BANGKOK – In a brazen defiance against the military rule in Thailand, hundreds of anti-junta leaflets were strewn in front of army headquarters here early today with the word “free Thailand” typed on each of them.
The 5-by-6-inch leaflets contained several versions of text in bold type condemning and mocking the military’s National Council for Peace and Order (NCPO) and its chief Gen Prayuth Chan-ocha, as well as the military and police, a junta spokesman said.
The word “Serithai”, meaning Free Thailand, in small type was on the bottom right corner of the leaflets, the Bangkok Post reported.
They were scattered on Ratchadamnoen Nok Avenue, leading to the closure of the road for traffic for 20 minutes.
Footage from closed circuit cameras in the area found the leaflets were distributed from a pink taxi and a motorcycle.
Anti-coup groups’ protests also include symbolic readings of George Orwell’s dystopian novel “1984” and the three- fingered salute from the “Hunger Games” movies.
But these public protests withered after the groups’ leaders were arrested in a crackdown by the junta.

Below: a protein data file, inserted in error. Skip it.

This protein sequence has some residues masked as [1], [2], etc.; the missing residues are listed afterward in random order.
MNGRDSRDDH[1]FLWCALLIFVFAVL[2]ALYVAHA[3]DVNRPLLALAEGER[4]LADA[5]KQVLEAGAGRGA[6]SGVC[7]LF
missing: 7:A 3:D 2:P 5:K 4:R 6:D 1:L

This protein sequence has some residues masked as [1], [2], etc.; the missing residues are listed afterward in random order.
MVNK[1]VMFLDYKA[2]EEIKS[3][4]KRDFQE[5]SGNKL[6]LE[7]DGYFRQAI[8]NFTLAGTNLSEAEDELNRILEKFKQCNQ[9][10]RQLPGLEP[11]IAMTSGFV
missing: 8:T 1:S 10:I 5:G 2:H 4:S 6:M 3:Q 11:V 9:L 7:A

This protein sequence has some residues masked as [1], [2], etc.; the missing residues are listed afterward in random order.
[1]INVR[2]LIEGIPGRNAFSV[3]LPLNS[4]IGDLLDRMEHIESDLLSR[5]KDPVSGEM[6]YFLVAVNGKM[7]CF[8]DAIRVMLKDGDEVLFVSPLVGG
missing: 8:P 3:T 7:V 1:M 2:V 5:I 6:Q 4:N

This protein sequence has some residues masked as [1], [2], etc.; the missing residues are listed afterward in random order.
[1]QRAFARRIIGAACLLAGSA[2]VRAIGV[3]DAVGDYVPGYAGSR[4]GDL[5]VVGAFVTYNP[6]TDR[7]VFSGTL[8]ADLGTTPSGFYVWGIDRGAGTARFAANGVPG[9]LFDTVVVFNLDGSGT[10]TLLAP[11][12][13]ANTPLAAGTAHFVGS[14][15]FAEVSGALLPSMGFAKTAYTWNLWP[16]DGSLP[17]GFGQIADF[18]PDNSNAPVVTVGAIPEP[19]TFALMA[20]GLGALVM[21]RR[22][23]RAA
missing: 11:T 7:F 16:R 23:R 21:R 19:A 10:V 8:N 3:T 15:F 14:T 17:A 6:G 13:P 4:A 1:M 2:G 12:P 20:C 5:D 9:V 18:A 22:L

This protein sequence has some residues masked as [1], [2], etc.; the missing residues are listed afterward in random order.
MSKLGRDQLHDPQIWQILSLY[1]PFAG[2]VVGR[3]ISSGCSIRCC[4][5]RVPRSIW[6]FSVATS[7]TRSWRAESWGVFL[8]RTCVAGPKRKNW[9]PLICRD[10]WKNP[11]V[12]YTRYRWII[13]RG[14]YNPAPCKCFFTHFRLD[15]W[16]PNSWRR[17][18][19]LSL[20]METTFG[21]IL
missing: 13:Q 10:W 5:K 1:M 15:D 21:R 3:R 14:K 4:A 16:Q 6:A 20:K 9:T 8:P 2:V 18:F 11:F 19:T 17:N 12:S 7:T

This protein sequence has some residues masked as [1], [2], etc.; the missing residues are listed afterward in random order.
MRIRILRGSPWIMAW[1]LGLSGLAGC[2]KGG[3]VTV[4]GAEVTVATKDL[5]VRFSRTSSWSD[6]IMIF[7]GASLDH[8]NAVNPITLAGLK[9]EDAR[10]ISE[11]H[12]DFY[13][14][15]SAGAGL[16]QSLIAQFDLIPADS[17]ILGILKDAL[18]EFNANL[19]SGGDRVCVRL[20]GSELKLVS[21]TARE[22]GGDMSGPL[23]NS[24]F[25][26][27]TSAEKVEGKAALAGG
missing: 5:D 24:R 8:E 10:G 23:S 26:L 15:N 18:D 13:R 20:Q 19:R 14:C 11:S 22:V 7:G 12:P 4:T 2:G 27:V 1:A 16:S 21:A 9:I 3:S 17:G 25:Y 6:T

Col Winthai Suwaree, a deputy NCPO spokesman, believes there would be no repeat since officers were keeping a close watch on the situation.
Col Sirichan Ngathong of the NCPO warned that distributing fliers or attacking other people was not an acceptable method of expressing dissent and should be avoided.
“Let’s use the appropriate channels to disagree. We have had enough social unrest because of these differences in opinions,” she said.
Since the May 22 coup, the junta has outlawed all protests and made it clear it would not tolerate criticism, citing the need to maintain peace and order during the transition period.
Yesterday, a military court made its first anti-coup protest ruling when Saravut Kulomturapoj, a red shirt Thaksin supporter in northern Chiang Rai province, was sentenced to a three-month jail term, suspended for one year, and fined 5,000 baht for violating NCPO order banning all protests.
Saravut and seven of his friends had on May 25 held up placards in a number of areas calling for the release of seven protesters who had met at a restaurant for anti-coup activities and were arrested earlier on that day.
The army seized power on May 22 from the embattled Yingluck Shinawatra, who was earlier forced by a court to step down on May 7 for abusing power by transferring a top official.